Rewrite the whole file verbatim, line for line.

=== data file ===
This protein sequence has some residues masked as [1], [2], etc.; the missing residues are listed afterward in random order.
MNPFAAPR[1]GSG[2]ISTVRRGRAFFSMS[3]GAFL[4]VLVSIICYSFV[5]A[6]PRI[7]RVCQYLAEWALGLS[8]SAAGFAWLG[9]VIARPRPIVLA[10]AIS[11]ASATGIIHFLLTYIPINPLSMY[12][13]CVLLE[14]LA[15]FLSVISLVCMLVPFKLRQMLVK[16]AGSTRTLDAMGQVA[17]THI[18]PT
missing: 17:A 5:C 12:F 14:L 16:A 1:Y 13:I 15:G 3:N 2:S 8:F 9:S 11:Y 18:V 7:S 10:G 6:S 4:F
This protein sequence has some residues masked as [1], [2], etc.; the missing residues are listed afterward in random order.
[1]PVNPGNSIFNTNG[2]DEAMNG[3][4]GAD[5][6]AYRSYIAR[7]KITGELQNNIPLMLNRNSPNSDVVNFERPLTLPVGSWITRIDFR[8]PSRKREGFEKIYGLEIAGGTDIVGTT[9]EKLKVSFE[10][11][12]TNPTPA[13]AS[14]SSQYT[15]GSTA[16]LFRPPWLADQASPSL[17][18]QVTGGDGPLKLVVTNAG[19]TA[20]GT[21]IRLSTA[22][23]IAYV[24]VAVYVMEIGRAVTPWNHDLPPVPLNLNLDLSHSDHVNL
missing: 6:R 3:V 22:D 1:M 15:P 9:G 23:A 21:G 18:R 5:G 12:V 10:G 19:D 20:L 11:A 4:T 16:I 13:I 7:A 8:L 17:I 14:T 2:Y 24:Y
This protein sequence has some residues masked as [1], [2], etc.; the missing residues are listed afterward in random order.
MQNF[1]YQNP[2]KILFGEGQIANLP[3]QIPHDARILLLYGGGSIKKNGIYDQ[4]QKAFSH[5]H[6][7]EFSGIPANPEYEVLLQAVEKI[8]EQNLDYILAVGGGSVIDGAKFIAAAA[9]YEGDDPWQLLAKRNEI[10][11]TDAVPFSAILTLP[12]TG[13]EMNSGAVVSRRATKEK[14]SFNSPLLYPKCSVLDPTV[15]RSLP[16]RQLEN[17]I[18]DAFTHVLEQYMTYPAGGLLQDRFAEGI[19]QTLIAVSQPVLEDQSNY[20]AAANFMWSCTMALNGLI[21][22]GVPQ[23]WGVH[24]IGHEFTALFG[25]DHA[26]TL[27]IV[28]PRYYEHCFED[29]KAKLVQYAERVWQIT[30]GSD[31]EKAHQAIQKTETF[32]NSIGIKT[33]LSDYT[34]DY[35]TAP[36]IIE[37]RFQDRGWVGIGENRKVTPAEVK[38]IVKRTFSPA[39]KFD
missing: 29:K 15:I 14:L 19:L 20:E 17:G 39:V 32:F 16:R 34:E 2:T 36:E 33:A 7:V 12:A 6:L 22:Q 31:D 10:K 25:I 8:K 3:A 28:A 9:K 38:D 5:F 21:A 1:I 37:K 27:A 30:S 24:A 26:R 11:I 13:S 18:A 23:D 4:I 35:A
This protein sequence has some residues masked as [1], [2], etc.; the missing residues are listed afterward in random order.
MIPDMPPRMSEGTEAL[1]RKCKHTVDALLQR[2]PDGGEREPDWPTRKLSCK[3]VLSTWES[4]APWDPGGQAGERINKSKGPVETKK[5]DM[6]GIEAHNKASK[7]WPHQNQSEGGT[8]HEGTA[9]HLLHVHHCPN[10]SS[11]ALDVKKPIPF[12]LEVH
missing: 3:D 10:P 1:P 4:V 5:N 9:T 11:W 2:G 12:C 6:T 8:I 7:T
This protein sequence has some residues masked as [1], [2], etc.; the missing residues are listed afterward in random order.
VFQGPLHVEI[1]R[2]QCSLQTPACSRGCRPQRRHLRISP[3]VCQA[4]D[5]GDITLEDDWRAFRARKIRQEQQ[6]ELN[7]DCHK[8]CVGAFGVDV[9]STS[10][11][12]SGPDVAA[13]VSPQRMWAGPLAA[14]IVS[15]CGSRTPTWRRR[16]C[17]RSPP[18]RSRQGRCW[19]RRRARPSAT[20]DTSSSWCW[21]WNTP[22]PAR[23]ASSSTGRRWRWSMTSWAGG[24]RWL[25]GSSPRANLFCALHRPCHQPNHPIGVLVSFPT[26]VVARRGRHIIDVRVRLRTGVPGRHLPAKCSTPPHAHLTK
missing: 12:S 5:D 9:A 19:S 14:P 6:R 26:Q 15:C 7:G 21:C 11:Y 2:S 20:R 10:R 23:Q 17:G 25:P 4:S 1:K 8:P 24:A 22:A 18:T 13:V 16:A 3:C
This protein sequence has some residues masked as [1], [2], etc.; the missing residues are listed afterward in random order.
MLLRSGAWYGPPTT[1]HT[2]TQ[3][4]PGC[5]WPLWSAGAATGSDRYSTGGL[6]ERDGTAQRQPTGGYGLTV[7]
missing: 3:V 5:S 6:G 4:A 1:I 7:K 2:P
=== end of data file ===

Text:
This protein sequence has some residues masked as [1], [2], etc.; the missing residues are listed afterward in random order.
MNPFAAPR[1]GSG[2]ISTVRRGRAFFSMS[3]GAFL[4]VLVSIICYSFV[5]A[6]PRI[7]RVCQYLAEWALGLS[8]SAAGFAWLG[9]VIARPRPIVLA[10]AIS[11]ASATGIIHFLLTYIPINPLSMY[12][13]CVLLE[14]LA[15]FLSVISLVCMLVPFKLRQMLVK[16]AGSTRTLDAMGQVA[17]THI[18]PT
missing: 17:A 5:C 12:F 14:L 16:A 1:Y 13:I 15:G 3:N 2:S 8:F 9:S 11:Y 18:V 7:S 10:G 6:S 4:F
This protein sequence has some residues masked as [1], [2], etc.; the missing residues are listed afterward in random order.
[1]PVNPGNSIFNTNG[2]DEAMNG[3][4]GAD[5][6]AYRSYIAR[7]KITGELQNNIPLMLNRNSPNSDVVNFERPLTLPVGSWITRIDFR[8]PSRKREGFEKIYGLEIAGGTDIVGTT[9]EKLKVSFE[10][11][12]TNPTPA[13]AS[14]SSQYT[15]GSTA[16]LFRPPWLADQASPSL[17][18]QVTGGDGPLKLVVTNAG[19]TA[20]GT[21]IRLSTA[22][23]IAYV[24]VAVYVMEIGRAVTPWNHDLPPVPLNLNLDLSHSDHVNL
missing: 6:R 3:V 22:D 1:M 15:P 9:G 23:A 21:G 18:R 5:G 12:V 10:G 19:D 20:L 11:A 4:T 16:I 13:I 7:A 8:L 17:I 14:T 2:Y 24:Y
This protein sequence has some residues masked as [1], [2], etc.; the missing residues are listed afterward in random order.
MQNF[1]YQNP[2]KILFGEGQIANLP[3]QIPHDARILLLYGGGSIKKNGIYDQ[4]QKAFSH[5]H[6][7]EFSGIPANPEYEVLLQAVEKI[8]EQNLDYILAVGGGSVIDGAKFIAAAA[9]YEGDDPWQLLAKRNEI[10][11]TDAVPFSAILTLP[12]TG[13]EMNSGAVVSRRATKEK[14]SFNSPLLYPKCSVLDPTV[15]RSLP[16]RQLEN[17]I[18]DAFTHVLEQYMTYPAGGLLQDRFAEGI[19]QTLIAVSQPVLEDQSNY[20]AAANFMWSCTMALNGLI[21][22]GVPQ[23]WGVH[24]IGHEFTALFG[25]DHA[26]TL[27]IV[28]PRYYEHCFED[29]KAKLVQYAERVWQIT[30]GSD[31]EKAHQAIQKTETF[32]NSIGIKT[33]LSDYT[34]DY[35]TAP[36]IIE[37]RFQDRGWVGIGENRKVTPAEVK[38]IVKRTFSPA[39]KFD
missing: 29:K 15:I 14:L 19:L 20:E 17:G 39:V 32:F 16:R 34:E 2:T 36:E 33:A 7:V 12:A 6:L 22:Q 31:D 10:K 25:I 8:K 3:A 28:A 9:K 38:D 5:F 21:A 1:I 37:K 27:A 30:S 24:A 26:R 11:I 13:S 18:A 23:D 4:I 35:A
This protein sequence has some residues masked as [1], [2], etc.; the missing residues are listed afterward in random order.
MIPDMPPRMSEGTEAL[1]RKCKHTVDALLQR[2]PDGGEREPDWPTRKLSCK[3]VLSTWES[4]APWDPGGQAGERINKSKGPVETKK[5]DM[6]GIEAHNKASK[7]WPHQNQSEGGT[8]HEGTA[9]HLLHVHHCPN[10]SS[11]ALDVKKPIPF[12]LEVH
missing: 3:D 10:P 1:P 4:V 5:N 9:T 11:W 2:G 12:C 6:T 8:I 7:T
This protein sequence has some residues masked as [1], [2], etc.; the missing residues are listed afterward in random order.
VFQGPLHVEI[1]R[2]QCSLQTPACSRGCRPQRRHLRISP[3]VCQA[4]D[5]GDITLEDDWRAFRARKIRQEQQ[6]ELN[7]DCHK[8]CVGAFGVDV[9]STS[10][11][12]SGPDVAA[13]VSPQRMWAGPLAA[14]IVS[15]CGSRTPTWRRR[16]C[17]RSPP[18]RSRQGRCW[19]RRRARPSAT[20]DTSSSWCW[21]WNTP[22]PAR[23]ASSSTGRRWRWSMTSWAGG[24]RWL[25]GSSPRANLFCALHRPCHQPNHPIGVLVSFPT[26]VVARRGRHIIDVRVRLRTGVPGRHLPAKCSTPPHAHLTK
missing: 12:S 5:D 9:A 19:S 14:P 6:R 26:Q 15:C 7:G 21:C 11:Y 2:S 20:R 10:R 23:Q 17:G 25:P 4:S 1:K 8:P 24:A 22:A 18:T 13:V 16:A 3:C
This protein sequence has some residues masked as [1], [2], etc.; the missing residues are listed afterward in random order.
MLLRSGAWYGPPTT[1]HT[2]TQ[3][4]PGC[5]WPLWSAGAATGSDRYSTGGL[6]ERDGTAQRQPTGGYGLTV[7]
missing: 3:V 5:S 6:G 4:A 1:I 7:K 2:P